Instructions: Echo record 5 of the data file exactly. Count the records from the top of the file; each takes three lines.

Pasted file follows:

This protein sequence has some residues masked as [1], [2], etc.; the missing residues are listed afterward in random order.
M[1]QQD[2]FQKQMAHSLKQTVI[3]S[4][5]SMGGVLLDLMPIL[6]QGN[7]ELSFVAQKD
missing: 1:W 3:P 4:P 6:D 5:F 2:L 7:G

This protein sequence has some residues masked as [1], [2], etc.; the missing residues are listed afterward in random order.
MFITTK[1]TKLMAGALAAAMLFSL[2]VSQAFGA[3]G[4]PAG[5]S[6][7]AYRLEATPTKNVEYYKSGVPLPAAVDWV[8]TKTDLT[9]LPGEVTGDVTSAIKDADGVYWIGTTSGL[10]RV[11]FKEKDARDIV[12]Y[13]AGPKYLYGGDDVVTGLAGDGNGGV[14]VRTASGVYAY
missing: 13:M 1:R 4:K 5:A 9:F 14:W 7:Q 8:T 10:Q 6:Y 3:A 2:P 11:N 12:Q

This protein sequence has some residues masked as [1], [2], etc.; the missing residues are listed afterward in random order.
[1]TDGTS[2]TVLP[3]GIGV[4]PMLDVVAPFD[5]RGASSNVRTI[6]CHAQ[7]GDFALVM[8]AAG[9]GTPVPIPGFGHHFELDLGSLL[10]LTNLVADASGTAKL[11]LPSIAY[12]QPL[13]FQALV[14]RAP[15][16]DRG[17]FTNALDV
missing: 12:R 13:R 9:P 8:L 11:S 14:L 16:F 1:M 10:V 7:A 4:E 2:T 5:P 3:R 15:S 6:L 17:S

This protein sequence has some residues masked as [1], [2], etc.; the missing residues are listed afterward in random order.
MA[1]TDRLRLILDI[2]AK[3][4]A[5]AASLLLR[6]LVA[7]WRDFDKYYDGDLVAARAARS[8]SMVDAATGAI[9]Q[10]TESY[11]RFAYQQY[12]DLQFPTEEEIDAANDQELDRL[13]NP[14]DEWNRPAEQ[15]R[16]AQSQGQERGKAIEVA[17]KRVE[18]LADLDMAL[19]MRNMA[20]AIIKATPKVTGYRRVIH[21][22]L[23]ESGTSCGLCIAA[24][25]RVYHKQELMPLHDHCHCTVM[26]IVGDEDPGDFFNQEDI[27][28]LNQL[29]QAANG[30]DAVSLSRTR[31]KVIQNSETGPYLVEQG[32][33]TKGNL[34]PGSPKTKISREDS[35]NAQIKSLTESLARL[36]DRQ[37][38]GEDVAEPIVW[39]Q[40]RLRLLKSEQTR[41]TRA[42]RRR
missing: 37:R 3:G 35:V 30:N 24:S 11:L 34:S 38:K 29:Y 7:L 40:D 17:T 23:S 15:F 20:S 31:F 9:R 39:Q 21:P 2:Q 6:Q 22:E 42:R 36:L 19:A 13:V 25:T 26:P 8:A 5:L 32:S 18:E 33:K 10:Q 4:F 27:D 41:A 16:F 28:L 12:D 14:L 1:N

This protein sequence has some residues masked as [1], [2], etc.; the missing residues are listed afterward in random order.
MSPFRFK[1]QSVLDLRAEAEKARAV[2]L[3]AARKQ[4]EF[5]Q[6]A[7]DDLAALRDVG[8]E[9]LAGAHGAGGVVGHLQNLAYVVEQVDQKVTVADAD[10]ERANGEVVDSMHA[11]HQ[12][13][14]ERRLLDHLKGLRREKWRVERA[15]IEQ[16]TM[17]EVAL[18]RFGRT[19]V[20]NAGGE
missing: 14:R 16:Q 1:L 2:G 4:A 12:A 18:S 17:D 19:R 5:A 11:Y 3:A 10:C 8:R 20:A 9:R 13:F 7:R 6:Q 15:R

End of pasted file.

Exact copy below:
This protein sequence has some residues masked as [1], [2], etc.; the missing residues are listed afterward in random order.
MSPFRFK[1]QSVLDLRAEAEKARAV[2]L[3]AARKQ[4]EF[5]Q[6]A[7]DDLAALRDVG[8]E[9]LAGAHGAGGVVGHLQNLAYVVEQVDQKVTVADAD[10]ERANGEVVDSMHA[11]HQ[12][13][14]ERRLLDHLKGLRREKWRVERA[15]IEQ[16]TM[17]EVAL[18]RFGRT[19]V[20]NAGGE
missing: 14:R 16:Q 1:L 2:G 4:A 12:A 18:S 17:D 19:R 5:A 11:Y 3:A 10:C 8:R 20:A 9:R 13:F 7:R 6:Q 15:R